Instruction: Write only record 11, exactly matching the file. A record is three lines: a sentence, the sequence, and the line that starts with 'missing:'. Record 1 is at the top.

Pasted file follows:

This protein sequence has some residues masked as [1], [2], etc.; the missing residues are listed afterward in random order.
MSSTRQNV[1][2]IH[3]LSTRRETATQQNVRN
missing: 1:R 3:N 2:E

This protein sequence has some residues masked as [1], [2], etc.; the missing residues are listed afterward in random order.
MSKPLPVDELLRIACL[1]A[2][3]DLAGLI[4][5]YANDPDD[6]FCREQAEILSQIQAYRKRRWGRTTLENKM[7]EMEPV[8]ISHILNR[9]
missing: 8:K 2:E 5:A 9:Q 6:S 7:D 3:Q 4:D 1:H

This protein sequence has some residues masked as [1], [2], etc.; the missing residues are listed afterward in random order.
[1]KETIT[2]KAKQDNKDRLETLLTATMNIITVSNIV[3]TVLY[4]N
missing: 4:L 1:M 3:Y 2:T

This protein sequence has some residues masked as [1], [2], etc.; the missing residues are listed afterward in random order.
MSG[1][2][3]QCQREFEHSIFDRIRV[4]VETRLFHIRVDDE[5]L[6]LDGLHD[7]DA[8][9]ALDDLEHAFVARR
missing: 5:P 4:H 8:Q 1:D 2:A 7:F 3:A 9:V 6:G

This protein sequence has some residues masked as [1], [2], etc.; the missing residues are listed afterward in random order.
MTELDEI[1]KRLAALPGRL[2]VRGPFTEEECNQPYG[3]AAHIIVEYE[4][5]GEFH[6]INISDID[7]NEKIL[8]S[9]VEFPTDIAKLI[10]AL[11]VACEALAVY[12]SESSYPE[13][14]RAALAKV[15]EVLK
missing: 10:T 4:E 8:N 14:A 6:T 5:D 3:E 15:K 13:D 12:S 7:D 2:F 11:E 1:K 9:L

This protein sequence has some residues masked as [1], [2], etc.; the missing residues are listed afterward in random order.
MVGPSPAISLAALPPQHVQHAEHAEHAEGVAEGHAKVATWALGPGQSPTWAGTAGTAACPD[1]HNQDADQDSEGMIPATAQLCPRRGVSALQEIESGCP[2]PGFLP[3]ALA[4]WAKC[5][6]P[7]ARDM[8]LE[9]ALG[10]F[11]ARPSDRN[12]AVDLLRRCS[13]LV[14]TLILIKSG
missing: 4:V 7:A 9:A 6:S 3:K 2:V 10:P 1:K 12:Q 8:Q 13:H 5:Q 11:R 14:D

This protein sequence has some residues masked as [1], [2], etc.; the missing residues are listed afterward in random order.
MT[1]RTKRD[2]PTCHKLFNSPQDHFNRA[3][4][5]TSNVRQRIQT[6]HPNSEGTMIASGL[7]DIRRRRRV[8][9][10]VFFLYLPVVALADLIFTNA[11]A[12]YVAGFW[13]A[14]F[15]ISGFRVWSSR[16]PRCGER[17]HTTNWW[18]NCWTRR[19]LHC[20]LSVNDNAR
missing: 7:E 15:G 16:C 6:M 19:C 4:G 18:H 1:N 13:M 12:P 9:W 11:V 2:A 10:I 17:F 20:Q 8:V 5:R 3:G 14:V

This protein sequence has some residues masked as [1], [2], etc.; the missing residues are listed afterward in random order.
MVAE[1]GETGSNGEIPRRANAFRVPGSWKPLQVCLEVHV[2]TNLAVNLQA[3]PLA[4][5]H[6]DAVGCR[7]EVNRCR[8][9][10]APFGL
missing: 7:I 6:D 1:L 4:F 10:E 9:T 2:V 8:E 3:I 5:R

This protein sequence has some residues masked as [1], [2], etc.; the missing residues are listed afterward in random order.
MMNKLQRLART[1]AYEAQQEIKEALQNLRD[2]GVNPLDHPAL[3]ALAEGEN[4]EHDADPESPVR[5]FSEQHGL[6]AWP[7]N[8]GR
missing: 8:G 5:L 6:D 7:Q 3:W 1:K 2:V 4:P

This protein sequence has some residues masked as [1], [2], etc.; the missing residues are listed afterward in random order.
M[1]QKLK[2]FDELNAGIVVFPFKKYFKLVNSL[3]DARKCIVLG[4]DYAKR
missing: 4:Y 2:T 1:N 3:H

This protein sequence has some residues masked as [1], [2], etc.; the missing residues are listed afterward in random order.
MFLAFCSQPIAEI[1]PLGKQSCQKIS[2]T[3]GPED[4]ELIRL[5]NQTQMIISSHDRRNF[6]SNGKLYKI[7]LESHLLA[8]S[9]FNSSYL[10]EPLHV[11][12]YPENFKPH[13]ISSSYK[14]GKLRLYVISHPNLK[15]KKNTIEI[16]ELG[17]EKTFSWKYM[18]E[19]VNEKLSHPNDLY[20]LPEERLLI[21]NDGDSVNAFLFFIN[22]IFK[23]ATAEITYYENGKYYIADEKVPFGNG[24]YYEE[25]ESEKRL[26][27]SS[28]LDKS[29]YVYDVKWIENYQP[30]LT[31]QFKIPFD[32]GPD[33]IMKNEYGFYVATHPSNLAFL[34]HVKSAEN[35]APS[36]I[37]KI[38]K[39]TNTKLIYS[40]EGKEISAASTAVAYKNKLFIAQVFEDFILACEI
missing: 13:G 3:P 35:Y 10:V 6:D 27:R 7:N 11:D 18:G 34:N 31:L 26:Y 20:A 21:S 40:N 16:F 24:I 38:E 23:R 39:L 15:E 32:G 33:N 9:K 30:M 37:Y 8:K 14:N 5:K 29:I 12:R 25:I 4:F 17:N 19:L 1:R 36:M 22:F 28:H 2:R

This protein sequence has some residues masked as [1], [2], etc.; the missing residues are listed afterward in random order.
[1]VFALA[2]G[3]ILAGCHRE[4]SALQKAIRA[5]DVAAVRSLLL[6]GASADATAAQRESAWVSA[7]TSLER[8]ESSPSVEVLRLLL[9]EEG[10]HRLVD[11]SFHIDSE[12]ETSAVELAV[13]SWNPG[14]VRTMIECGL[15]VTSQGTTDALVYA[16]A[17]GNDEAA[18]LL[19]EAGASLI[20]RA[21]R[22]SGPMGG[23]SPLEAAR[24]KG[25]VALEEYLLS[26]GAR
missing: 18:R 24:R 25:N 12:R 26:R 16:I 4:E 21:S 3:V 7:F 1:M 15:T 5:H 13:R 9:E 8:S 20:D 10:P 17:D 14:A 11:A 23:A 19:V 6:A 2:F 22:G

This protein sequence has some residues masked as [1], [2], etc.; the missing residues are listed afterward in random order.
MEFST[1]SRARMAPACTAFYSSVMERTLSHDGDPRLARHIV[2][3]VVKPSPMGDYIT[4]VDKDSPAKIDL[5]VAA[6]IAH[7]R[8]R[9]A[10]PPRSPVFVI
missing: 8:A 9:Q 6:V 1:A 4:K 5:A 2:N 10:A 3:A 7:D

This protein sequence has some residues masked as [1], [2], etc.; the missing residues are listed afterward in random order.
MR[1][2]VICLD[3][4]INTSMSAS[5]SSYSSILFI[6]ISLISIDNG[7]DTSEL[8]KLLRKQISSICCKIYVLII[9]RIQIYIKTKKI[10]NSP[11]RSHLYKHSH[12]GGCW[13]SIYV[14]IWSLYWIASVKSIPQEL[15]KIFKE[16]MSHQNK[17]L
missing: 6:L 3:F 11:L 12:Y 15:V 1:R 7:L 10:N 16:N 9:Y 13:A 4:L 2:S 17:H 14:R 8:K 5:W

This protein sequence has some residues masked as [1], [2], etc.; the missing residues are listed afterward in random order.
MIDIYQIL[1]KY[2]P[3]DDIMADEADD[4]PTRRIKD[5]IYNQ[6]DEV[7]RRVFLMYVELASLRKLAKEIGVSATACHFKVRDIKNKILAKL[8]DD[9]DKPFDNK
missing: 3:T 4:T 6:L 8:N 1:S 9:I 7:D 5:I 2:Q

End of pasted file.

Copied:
This protein sequence has some residues masked as [1], [2], etc.; the missing residues are listed afterward in random order.
MFLAFCSQPIAEI[1]PLGKQSCQKIS[2]T[3]GPED[4]ELIRL[5]NQTQMIISSHDRRNF[6]SNGKLYKI[7]LESHLLA[8]S[9]FNSSYL[10]EPLHV[11][12]YPENFKPH[13]ISSSYK[14]GKLRLYVISHPNLK[15]KKNTIEI[16]ELG[17]EKTFSWKYM[18]E[19]VNEKLSHPNDLY[20]LPEERLLI[21]NDGDSVNAFLFFIN[22]IFK[23]ATAEITYYENGKYYIADEKVPFGNG[24]YYEE[25]ESEKRL[26][27]SS[28]LDKS[29]YVYDVKWIENYQP[30]LT[31]QFKIPFD[32]GPD[33]IMKNEYGFYVATHPSNLAFL[34]HVKSAEN[35]APS[36]I[37]KI[38]K[39]TNTKLIYS[40]EGKEISAASTAVAYKNKLFIAQVFEDFILACEI
missing: 13:G 3:P 35:Y 10:V 6:D 27:R 7:N 11:D 18:G 34:N 31:L 26:Y 20:A 21:S 40:N 16:F 24:I 38:E 23:R 39:L 15:E 32:G 33:N 9:K 30:M 37:Y 8:K 14:N 5:K 29:I 12:R 25:I 4:F 17:N 19:L 1:R 36:M 22:F 28:H 2:R